[1] I. Niven, The Roots of a Quaternion, The Amer. Math. Monthly, Vol. 49, No. 6 (Jun. - Jul., 1942), pp. 386-388.

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To clarify: This doesn't count as an answer to the specific question in the OP, but it is an attempt to suggest a direction, and it was too long for a comment. –  Salvo Tringali Mar 21 '13 at 11:17
    
Divisibility of SO(3) was known by mid-19th century (since every element of SO(3) is a rotation). Divisibility of SU(2) is also quite trivial (use normal form for unitary matrices). I do not think Niven should be credited with this. –  Misha Mar 21 '13 at 16:56
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From the paper mentioned in my answer: "The existence of an $m$-th root of a quaternion $a$ is known", and then a note refers the reader to: I. Niven, Equations in quaternions, AMM, Vol. 48, 1941, pp. 654-661. Maybe you're right, but this is the only reference that I've found so far, and it dates back to 1941. –  Salvo Tringali Mar 21 '13 at 18:01
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OK, I've finally given a look at Niven's 1941 paper. It deals with a more general question, i.e. sort of a fundamental theorem of algebra for polynomials with coefficients in the skew-field of Hamilton's quaternions. And Niven reports a remark of Jacobson according to which this result is a consequence of previous work by Ore, dating back to 1933, on non-commutative polynomials. –  Salvo Tringali Mar 21 '13 at 18:58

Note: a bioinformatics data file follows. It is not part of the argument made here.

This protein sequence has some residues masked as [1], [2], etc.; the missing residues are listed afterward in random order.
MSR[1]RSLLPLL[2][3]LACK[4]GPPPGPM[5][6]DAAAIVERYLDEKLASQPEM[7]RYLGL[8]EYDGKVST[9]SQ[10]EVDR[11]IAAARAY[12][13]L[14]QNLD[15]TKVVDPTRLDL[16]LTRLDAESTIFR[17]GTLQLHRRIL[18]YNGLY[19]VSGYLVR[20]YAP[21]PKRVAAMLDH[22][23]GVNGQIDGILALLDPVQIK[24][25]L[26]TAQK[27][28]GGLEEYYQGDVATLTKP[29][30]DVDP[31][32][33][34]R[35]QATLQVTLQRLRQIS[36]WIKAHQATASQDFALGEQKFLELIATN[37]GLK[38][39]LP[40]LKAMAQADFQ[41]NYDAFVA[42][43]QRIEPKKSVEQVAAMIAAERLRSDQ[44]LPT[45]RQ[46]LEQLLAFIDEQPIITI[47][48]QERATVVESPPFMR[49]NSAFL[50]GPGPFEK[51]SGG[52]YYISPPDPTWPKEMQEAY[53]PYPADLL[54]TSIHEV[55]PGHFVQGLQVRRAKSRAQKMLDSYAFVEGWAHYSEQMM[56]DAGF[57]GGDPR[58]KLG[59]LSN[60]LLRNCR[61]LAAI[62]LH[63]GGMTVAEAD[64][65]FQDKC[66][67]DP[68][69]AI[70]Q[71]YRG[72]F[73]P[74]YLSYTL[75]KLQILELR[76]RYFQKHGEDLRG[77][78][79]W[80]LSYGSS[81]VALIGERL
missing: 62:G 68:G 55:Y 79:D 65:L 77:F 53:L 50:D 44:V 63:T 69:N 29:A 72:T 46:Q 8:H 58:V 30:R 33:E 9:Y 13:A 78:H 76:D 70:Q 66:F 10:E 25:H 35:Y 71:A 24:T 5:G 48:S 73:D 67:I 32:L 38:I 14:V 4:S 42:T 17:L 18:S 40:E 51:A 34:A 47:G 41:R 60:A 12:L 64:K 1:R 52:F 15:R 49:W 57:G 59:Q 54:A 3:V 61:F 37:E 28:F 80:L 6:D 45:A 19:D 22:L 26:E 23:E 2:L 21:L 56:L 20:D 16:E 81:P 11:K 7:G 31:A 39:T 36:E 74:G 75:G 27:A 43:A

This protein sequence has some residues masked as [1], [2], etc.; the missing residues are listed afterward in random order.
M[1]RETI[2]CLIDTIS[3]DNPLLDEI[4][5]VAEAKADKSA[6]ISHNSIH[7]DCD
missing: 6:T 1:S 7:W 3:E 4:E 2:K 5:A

Salvo: You just need to know is that if $A\in U(n)$, then eigenvectors with distinct eigenvalues are orthogonal (this was probably known to Hermite or Jordan). It then follows that $A$ is unitarily conjugate to a diagonal matrix $Diag(e^{it_1},...,e^{it_n})$, which gives you all the roots you need. I assume, Ore and Niven were doing something more advanced. –  Misha Mar 21 '13 at 22:45